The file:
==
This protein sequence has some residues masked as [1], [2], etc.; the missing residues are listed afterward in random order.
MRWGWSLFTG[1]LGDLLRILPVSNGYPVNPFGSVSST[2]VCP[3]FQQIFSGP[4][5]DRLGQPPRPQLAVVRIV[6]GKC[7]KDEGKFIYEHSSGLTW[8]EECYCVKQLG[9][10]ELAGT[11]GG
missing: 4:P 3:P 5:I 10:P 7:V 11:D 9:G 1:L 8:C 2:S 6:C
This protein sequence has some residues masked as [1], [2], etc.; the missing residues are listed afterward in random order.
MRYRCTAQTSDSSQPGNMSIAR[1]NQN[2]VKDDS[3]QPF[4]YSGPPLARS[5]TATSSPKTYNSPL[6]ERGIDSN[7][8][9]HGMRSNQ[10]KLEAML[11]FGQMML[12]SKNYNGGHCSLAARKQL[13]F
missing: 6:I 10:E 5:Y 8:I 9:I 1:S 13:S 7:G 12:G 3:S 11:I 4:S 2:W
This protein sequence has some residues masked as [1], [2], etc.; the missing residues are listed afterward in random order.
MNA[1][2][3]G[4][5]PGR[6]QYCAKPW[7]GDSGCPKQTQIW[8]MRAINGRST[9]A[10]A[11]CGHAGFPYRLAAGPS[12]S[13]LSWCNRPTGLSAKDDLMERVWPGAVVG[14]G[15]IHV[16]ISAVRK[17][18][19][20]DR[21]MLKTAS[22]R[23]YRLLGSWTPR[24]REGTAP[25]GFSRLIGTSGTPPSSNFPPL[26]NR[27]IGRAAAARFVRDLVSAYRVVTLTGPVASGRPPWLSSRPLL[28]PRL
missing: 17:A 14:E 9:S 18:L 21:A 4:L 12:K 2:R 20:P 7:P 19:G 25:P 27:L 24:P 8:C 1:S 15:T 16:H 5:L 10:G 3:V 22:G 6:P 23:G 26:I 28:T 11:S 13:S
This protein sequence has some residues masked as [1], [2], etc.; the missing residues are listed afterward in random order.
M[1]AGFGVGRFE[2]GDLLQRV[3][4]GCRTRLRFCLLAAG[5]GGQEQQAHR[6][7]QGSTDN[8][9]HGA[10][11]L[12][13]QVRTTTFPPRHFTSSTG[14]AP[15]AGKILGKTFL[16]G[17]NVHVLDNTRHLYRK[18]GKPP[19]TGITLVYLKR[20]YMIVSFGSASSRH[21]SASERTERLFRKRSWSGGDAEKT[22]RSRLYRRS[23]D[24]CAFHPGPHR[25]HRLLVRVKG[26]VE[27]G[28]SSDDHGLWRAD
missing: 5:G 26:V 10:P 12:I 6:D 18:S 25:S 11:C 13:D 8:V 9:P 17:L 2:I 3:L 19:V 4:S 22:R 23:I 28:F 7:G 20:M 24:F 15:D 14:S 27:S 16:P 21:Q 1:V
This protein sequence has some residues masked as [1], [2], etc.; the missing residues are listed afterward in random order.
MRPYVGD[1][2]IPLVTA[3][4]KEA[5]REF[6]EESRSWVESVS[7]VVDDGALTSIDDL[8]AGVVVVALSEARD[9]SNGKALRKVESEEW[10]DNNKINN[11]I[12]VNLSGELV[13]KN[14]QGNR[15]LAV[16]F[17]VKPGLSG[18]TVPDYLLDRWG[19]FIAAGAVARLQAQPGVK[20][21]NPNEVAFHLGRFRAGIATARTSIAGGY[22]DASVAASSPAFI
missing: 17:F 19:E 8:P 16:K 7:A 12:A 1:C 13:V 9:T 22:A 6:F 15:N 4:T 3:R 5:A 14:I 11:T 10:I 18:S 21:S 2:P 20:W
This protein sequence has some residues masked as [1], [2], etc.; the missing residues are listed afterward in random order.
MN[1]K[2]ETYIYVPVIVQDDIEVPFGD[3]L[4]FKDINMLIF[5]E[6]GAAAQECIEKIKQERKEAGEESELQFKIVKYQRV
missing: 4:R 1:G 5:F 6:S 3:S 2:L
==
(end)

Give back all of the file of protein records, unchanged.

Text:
This protein sequence has some residues masked as [1], [2], etc.; the missing residues are listed afterward in random order.
MRWGWSLFTG[1]LGDLLRILPVSNGYPVNPFGSVSST[2]VCP[3]FQQIFSGP[4][5]DRLGQPPRPQLAVVRIV[6]GKC[7]KDEGKFIYEHSSGLTW[8]EECYCVKQLG[9][10]ELAGT[11]GG
missing: 4:P 3:P 5:I 10:P 7:V 11:D 9:G 1:L 8:C 2:S 6:C
This protein sequence has some residues masked as [1], [2], etc.; the missing residues are listed afterward in random order.
MRYRCTAQTSDSSQPGNMSIAR[1]NQN[2]VKDDS[3]QPF[4]YSGPPLARS[5]TATSSPKTYNSPL[6]ERGIDSN[7][8][9]HGMRSNQ[10]KLEAML[11]FGQMML[12]SKNYNGGHCSLAARKQL[13]F
missing: 6:I 10:E 5:Y 8:I 9:I 1:S 13:S 7:G 12:G 3:S 11:I 4:S 2:W
This protein sequence has some residues masked as [1], [2], etc.; the missing residues are listed afterward in random order.
MNA[1][2][3]G[4][5]PGR[6]QYCAKPW[7]GDSGCPKQTQIW[8]MRAINGRST[9]A[10]A[11]CGHAGFPYRLAAGPS[12]S[13]LSWCNRPTGLSAKDDLMERVWPGAVVG[14]G[15]IHV[16]ISAVRK[17][18][19][20]DR[21]MLKTAS[22]R[23]YRLLGSWTPR[24]REGTAP[25]GFSRLIGTSGTPPSSNFPPL[26]NR[27]IGRAAAARFVRDLVSAYRVVTLTGPVASGRPPWLSSRPLL[28]PRL
missing: 17:A 14:E 9:S 18:L 21:A 4:L 12:K 2:R 20:P 7:P 19:G 25:P 27:L 24:P 8:C 1:S 15:T 16:H 5:L 10:G 3:V 22:G 6:P 23:G 26:I 28:T 11:S 13:S
This protein sequence has some residues masked as [1], [2], etc.; the missing residues are listed afterward in random order.
M[1]AGFGVGRFE[2]GDLLQRV[3][4]GCRTRLRFCLLAAG[5]GGQEQQAHR[6][7]QGSTDN[8][9]HGA[10][11]L[12][13]QVRTTTFPPRHFTSSTG[14]AP[15]AGKILGKTFL[16]G[17]NVHVLDNTRHLYRK[18]GKPP[19]TGITLVYLKR[20]YMIVSFGSASSRH[21]SASERTERLFRKRSWSGGDAEKT[22]RSRLYRRS[23]D[24]CAFHPGPHR[25]HRLLVRVKG[26]VE[27]G[28]SSDDHGLWRAD
missing: 5:G 26:V 10:P 12:I 6:D 18:S 25:S 11:C 13:D 8:V 9:P 17:L 2:I 3:L 19:V 4:S 22:R 23:I 28:F 7:G 20:M 24:F 15:D 14:S 27:S 16:P 21:Q 1:V
This protein sequence has some residues masked as [1], [2], etc.; the missing residues are listed afterward in random order.
MRPYVGD[1][2]IPLVTA[3][4]KEA[5]REF[6]EESRSWVESVS[7]VVDDGALTSIDDL[8]AGVVVVALSEARD[9]SNGKALRKVESEEW[10]DNNKINN[11]I[12]VNLSGELV[13]KN[14]QGNR[15]LAV[16]F[17]VKPGLSG[18]TVPDYLLDRWG[19]FIAAGAVARLQAQPGVK[20][21]NPNEVAFHLGRFRAGIATARTSIAGGY[22]DASVAASSPAFI
missing: 17:F 19:E 8:P 16:K 7:A 12:A 1:C 13:V 9:T 22:A 6:F 15:N 4:T 3:R 5:A 14:I 11:T 10:I 18:S 21:S 2:P 20:W
This protein sequence has some residues masked as [1], [2], etc.; the missing residues are listed afterward in random order.
MN[1]K[2]ETYIYVPVIVQDDIEVPFGD[3]L[4]FKDINMLIF[5]E[6]GAAAQECIEKIKQERKEAGEESELQFKIVKYQRV
missing: 4:R 1:G 5:F 6:S 3:S 2:L